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Nitric acid

Nitric acid

  • Moist Membranes for Cultivation and Collection of Algae

    Type: 
    Product

    Background: Mass cultivation of algae for biofuel production has focused on the use of open ponds or closed bioreactors. Both approaches depend upon routine liquid culturing of the algae and require the removal of large quantities of water at the time of cell harvesting and subsequent extraction of desired products. This invention proposes the use of porous inert membranes to support the growth and subsequent harvesting of the algae.

  • Seambiotic: renewable energy production

    Type: 
    Product

    Seambiotic is the first in the world with proprietary technology for growing marine microalgae in open ponds using flue gas and recycled seawater from power plant. Seambiotic is also the first in the world to successfully connect directly to a power plant’s smokestack for direct consumption of CO2. The Company currently holds patent applications on the technology. Seambiotic was initially established to produce and sell Omega 3 fatty acid products from marine microalgae.

  • Solar water disinfection

    Type: 
    Technology
    Sectors:
    Objective:

    It is well documented that solar energy can be an effective means of cleaning contaminated water. This is because ultraviolet (UV) light destroys the formation of DNA linkages in microorganisms, thereby preventing them from reproducing and thus rendering them harmless.

  • the greenwerk. GbR

    Type: 
    Organisation
    Country of registration:
    Germany
    Relation to CTCN:
    Network Member

    The greenwerk. offers climate policy and sustainable energy policy related advice to clients in both developing and developed countries. They navigate public and private actors through different layers of the climate finance landscape and contribute to a global knowledge transfer on climate and energy policy through facilitation of capacity development missions and workshops.

  • Taking action: Progress and challenges in implementing nutrition policies and programs

    Type: 
    Publication
    Publication date:

    TO BE EFFECTIVE, COMMITMENTS TO ACTION MUST BE IMPLEMENTED AND ENFORCED. THE IMPLEMENTATION OF POLICIES AND INTERVENTIONS DEPENDS on converting political commitment to practical action. How are governments and other stakeholders doing in implementing policies and interventions that reflect commitment?

  • Making SMARTer commitments to nutrition action: Global nutrition report guidance note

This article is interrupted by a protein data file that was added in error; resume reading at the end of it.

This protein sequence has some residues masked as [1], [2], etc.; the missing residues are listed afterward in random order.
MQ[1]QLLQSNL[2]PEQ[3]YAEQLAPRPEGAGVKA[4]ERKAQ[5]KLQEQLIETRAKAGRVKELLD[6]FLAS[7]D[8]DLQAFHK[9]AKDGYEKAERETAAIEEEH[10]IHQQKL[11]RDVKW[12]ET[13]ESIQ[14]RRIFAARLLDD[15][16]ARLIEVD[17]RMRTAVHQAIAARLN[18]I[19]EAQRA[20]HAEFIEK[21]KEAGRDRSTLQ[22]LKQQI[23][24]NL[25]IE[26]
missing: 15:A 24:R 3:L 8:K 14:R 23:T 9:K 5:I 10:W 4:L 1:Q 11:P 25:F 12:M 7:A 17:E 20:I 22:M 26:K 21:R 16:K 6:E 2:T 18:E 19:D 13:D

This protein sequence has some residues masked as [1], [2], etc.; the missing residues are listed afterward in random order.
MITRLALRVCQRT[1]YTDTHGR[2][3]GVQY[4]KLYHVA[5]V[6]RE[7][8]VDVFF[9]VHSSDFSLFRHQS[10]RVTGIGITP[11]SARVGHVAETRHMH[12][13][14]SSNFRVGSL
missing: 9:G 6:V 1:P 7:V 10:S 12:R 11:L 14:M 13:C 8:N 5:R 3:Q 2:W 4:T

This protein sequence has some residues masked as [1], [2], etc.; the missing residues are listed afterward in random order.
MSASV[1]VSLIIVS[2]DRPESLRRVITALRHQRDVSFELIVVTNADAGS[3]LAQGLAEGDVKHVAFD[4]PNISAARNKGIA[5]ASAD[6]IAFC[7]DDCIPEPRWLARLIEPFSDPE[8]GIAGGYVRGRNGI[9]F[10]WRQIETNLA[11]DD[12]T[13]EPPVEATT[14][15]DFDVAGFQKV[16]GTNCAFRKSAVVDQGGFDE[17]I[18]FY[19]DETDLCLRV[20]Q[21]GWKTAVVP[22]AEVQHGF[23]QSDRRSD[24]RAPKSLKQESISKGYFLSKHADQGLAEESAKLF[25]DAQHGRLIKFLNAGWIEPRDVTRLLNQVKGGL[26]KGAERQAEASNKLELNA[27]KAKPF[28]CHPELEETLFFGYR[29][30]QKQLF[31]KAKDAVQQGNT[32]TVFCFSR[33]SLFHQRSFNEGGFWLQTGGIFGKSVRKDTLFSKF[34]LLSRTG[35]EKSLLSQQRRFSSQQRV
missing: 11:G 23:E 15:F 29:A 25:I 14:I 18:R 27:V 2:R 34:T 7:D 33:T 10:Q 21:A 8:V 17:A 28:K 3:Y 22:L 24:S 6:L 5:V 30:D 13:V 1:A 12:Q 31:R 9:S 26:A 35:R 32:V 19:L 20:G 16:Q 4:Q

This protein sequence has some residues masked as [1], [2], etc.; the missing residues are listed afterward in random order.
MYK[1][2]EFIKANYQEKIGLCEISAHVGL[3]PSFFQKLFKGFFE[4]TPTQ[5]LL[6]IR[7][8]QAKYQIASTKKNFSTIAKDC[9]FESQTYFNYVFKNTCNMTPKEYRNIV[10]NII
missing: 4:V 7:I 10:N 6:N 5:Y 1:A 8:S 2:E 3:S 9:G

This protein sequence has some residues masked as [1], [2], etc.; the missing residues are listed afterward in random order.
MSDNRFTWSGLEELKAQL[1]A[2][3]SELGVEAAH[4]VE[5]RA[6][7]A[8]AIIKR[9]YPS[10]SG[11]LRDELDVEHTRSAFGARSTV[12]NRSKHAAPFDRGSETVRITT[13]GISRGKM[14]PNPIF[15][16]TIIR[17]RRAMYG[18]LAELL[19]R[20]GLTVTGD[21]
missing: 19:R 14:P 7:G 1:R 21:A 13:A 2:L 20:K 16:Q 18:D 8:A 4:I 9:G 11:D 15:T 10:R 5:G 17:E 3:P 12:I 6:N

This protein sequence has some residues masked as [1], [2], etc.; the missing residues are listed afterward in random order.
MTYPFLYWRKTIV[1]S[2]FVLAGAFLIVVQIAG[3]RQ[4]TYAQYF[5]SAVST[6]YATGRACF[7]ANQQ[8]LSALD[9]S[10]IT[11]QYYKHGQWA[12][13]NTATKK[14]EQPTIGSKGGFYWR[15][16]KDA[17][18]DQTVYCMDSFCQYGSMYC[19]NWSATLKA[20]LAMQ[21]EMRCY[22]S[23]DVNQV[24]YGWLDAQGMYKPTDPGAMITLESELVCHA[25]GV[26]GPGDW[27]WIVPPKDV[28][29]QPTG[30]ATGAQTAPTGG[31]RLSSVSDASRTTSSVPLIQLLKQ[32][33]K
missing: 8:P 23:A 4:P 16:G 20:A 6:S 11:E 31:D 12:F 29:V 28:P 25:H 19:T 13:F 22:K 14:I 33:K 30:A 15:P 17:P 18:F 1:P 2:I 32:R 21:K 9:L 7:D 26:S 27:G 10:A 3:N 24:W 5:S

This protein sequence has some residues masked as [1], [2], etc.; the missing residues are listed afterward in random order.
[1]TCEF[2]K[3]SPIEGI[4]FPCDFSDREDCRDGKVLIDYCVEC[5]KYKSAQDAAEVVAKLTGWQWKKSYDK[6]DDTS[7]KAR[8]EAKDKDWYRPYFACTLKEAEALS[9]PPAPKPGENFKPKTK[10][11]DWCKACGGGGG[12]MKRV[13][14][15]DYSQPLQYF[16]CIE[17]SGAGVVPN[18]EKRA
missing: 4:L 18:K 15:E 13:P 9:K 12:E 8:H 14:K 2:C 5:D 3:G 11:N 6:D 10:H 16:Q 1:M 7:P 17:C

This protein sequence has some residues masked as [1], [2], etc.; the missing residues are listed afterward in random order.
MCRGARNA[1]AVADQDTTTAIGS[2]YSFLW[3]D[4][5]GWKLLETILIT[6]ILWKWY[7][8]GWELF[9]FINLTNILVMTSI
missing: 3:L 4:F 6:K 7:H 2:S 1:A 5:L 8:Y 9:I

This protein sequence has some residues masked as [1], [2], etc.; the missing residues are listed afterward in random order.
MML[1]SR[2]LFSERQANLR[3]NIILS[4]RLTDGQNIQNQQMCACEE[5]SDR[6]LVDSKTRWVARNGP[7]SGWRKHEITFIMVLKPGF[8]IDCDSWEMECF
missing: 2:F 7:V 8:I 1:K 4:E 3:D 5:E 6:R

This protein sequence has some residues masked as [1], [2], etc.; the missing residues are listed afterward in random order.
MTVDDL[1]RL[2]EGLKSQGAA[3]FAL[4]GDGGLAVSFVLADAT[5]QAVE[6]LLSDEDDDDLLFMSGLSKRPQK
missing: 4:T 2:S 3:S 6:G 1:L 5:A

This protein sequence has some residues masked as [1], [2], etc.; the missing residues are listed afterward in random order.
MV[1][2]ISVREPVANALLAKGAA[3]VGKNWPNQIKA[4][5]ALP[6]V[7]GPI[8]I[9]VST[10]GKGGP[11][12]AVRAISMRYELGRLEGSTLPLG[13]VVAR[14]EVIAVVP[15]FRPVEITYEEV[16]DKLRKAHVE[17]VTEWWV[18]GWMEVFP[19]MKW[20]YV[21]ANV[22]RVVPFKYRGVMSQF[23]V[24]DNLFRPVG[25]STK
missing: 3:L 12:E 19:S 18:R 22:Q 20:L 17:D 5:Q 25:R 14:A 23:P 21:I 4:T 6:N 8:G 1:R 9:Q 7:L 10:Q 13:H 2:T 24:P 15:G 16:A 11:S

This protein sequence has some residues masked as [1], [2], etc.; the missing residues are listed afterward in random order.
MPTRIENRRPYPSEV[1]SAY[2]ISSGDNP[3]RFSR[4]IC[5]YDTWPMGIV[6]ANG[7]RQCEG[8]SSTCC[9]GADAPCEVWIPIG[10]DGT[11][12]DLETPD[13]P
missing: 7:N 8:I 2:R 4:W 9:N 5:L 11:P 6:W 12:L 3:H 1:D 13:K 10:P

Type: 
    Publication
    Publication date:

    The Global Nutrition Report, an independent accountability mechanism for progress and action on nutrition, calls on all actors to make SMART Commitments to Nutrition Action—that is, commitments that are specific, measurable, achievable, relevant, and time bound. Specifically, we call on governments to make SMART Commitments to Nutrition Action to achieve national nutrition targets and to put in place monitoring systems that allow them and others to assess progress.

  • Global Nutrition Report 2016: From Promise to Impact: Ending Malnutrition by 2030: Summary

    Type: 
    Publication
    Publication date:

    Few challenges facing the global community today match the scale of malnutrition, a condition that directly affects one in three people. Malnutrition manifests itself in many different ways: as poor child growth and development; as individuals who are skin and bone or prone to infection; as those who are carrying too much weight or who are at risk of chronic diseases because of excess intake of sugar, salt, or fat; or those who are deficient in important vitamins or minerals.

  • Biopolymer production for (petro-)chemical sector

    Type: 
    Technology
    Sectors:
    Objective:

    A polymer is a large molecule (macromolecule) composed of repeating structural units typically connected by covalent chemical bonds. Examples of synthetic polymers are plastics, Bakelite and nylon, while rubber, proteins, DNA but also spider-silk are naturally occurring polymers or so-called natural bio-based polymers. Reproducing naturally occurring and/or synthetic polymers based on non renewable fossil feedstocks is common practice in the (petro-) chemical industry.